While PUC Dallied on Direct Access, Big Businesses Escaped Long-Term Energy Contracts
Chalk up another 5% increase in electricity bills for the state’s beleaguered ratepayers as a result of the latest failure by the Davis-controlled PUC to protect Californians.
Due to a massive exodus from the state power system during the days and weeks prior to the PUC‘s final decision to suspend electricity “direct access,” average residential and small business ratepayers will be forced to absorb the bulk of the high-priced power contracts signed by the Davis Administration. Direct access is the part of energy deregulation that allows consumers (typically industrial customers) to purchase power directly from an energy company rather than through the local utility.
According to a letter sent by California Treasurer Phil Angelides to PUC President Loretta Lynch, “the direct access stampede, which occurred as the PUC failed to act, could result in a cost shift to these consumers of more than $5 billion through 2010.” An additional $3.2 billion will be shifted to small consumers because big businesses will not pay to cover state subsidies of power for all consumers during 2001, according to the Treasurer.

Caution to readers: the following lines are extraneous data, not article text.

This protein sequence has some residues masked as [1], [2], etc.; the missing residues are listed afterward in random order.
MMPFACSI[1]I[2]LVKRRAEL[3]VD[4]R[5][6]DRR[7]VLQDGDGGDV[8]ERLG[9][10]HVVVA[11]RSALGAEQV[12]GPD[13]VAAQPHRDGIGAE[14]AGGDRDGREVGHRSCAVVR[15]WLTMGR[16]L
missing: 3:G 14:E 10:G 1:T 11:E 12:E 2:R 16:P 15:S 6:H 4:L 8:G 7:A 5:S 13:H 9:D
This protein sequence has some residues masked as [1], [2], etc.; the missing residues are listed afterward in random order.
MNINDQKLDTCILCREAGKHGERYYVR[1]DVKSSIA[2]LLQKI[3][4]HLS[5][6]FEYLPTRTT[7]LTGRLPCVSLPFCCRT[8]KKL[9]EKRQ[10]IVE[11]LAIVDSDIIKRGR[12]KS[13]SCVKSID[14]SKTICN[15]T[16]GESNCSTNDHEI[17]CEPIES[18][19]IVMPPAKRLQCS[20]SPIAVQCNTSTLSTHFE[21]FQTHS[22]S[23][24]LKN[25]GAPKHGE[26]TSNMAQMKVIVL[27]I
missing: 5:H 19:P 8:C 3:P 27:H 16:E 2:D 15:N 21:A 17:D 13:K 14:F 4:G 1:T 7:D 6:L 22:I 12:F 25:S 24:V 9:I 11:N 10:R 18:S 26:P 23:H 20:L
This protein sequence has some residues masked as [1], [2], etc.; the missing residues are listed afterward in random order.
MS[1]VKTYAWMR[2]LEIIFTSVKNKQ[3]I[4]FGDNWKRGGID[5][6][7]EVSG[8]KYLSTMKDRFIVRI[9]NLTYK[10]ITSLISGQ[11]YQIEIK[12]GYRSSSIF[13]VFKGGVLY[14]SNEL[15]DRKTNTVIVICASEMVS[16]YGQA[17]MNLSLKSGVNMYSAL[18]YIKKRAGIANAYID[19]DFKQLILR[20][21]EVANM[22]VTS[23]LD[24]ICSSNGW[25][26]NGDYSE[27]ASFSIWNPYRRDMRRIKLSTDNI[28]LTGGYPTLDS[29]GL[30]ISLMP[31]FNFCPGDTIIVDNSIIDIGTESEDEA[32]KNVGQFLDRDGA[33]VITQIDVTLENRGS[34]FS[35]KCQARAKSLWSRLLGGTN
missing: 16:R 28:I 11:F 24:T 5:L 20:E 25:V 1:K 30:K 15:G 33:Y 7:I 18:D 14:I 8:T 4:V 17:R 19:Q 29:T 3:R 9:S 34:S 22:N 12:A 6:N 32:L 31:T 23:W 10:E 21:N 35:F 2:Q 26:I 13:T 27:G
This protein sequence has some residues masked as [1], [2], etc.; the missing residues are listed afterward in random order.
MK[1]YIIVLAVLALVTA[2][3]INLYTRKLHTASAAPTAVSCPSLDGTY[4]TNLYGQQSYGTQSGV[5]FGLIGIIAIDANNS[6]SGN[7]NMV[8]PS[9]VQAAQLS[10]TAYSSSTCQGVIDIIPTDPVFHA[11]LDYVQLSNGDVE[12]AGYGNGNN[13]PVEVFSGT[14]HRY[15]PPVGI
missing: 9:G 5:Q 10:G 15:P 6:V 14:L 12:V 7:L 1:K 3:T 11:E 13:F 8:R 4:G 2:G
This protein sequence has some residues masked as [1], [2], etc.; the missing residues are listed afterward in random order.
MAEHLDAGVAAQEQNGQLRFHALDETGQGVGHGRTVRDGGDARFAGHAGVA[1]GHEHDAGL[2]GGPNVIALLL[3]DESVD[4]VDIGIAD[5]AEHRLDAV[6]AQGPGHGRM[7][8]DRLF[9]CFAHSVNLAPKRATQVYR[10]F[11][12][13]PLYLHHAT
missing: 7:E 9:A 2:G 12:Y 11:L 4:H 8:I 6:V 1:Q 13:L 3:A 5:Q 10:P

Consumer groups noted that the latest fiasco by the PUC came on top of tens of billions of dollars in rate increases in 2001 alone. “The PUC hung an eight billion dollar noose around the necks of California consumers by failing to take action against the direct access loophole quickly,” said consumer advocate Doug Heller, with the Foundation for Taxpayer and Consumer Rights (FTCR). “The Commission must make the belated suspension of direct access retroactive to ensure that all consumers, including big businesses, pay for the power that the state purchased on their behalf.”
In the time between the announcement that the PUC would likely suspend direct access and the September 20, 2001 meeting at which they finally ended the direct access system, the amount of power purchased from private energy suppliers jumped from 2% (as of July1) to 13%, according to the Treasurer’s letter.
“At the height of the energy crisis, taxpayers shelled out the money to keep the lights on for all energy customers. If the PUC does not make their ruling retroactive, big businesses, just like Edison, will come out ahead as a result of the deregulation fiasco, while the average ratepayer is stuck with the tab,” said Heller.